GetOffYourGas wrote: SageBrush wrote:
Newbie wrote: F.e.
Do you want to write the abbreviation of "for example" ?
It is E.g.
Thank you for writing this out. I actually didn’t know what he meant by F.e. Now it seems obvious. Yes, e.g. is the accepted abbreviation (from Latin, not English)
OT. It's interesting that we consider abbreviations based on words from a dead language to be "correct", while those based on the English word or phrase meaning the same thing are "incorrect". I make use of e.g., i.e. and ca. ("exempli gratia", "id est" and "circa" respectively) all the time, but I'd never really thought about why. Perhaps it's time we all start using f.e. and t.i. rather than e.g. and i.e. We can keep ca. since we use the word itself. Of course, English has borrowed words and phrases from every language it's ever come in contact with.
I suspect it's all a hold-over from the era when the upper classes used knowledge of Latin and Greek as one more way of separating them from the hoi polloi (Greek for "the masses" or "the common people"). Maybe this will change, with the large-scale adoption of internet abbreviations for English phrases - I wonder what the Latin version of LMAO might be?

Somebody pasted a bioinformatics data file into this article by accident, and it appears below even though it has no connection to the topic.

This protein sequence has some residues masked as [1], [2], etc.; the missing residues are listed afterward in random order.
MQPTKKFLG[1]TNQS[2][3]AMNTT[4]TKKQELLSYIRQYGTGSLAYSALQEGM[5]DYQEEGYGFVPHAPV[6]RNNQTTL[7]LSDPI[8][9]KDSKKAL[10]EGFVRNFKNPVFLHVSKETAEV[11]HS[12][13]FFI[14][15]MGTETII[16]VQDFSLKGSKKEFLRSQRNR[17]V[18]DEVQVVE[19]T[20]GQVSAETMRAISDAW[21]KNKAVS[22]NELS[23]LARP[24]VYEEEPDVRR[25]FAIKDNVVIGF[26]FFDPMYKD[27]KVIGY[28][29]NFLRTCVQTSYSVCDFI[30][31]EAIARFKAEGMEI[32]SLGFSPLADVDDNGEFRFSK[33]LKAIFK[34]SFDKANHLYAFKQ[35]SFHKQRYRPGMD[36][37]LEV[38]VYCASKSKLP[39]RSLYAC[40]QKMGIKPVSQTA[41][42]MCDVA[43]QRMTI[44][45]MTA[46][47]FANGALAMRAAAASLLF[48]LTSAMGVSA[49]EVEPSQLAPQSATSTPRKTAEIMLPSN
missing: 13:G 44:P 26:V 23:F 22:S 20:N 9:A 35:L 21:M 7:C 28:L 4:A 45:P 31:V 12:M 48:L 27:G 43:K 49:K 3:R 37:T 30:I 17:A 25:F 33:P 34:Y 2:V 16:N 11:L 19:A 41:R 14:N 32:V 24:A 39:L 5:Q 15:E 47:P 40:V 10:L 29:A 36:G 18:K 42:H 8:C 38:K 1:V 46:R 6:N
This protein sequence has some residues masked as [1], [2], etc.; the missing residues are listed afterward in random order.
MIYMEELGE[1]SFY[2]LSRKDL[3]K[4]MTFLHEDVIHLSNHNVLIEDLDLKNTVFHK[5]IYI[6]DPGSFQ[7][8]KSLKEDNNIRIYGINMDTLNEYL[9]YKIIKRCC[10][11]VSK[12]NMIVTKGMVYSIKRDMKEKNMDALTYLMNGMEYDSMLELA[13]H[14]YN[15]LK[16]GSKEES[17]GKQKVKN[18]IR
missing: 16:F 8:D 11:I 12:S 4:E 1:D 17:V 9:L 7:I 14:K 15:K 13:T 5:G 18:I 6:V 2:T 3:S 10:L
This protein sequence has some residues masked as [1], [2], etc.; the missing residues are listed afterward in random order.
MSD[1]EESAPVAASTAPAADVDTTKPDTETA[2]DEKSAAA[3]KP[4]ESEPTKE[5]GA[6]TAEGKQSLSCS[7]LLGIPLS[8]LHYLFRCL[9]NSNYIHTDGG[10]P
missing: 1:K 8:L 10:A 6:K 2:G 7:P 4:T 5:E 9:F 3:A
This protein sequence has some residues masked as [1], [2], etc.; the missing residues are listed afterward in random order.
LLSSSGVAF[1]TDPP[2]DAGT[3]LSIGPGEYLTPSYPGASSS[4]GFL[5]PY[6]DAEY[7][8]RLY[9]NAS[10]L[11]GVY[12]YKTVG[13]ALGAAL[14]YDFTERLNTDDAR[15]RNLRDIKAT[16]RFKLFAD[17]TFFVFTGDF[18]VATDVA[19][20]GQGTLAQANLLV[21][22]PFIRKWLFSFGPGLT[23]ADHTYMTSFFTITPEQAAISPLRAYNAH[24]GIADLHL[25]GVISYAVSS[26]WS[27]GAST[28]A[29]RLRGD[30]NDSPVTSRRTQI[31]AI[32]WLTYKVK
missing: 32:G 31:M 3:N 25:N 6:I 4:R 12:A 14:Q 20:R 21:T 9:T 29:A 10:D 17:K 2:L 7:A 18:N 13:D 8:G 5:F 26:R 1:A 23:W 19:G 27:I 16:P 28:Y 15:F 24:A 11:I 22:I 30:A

Edit: Wouldn't you know it, there's a couple of online English - Latin translators - one translates "Laughing My Ass Off" as "Risum Mihi Asinum Off" and the other "Mihi Asinum Off Ridens" - I guess there's no translation for "off". What price " RMAO" or "MAOR"! And now for something completely the same: https://www.youtube.com/watch?v=vsawP_Ew0r4
John Cleese taught Latin and several other subjects at his public school for a couple of years after graduating from Cambridge, a fact which is largely responsible for both the above scene and the "sex education" scene in "The Meaning of Life". And remember, "Try and be nice to people, avoid eating fat, read a good book every now and then, get some walking in, and try and live together in peace and harmony with people of all creeds and nations". That's a lot more useful than "42".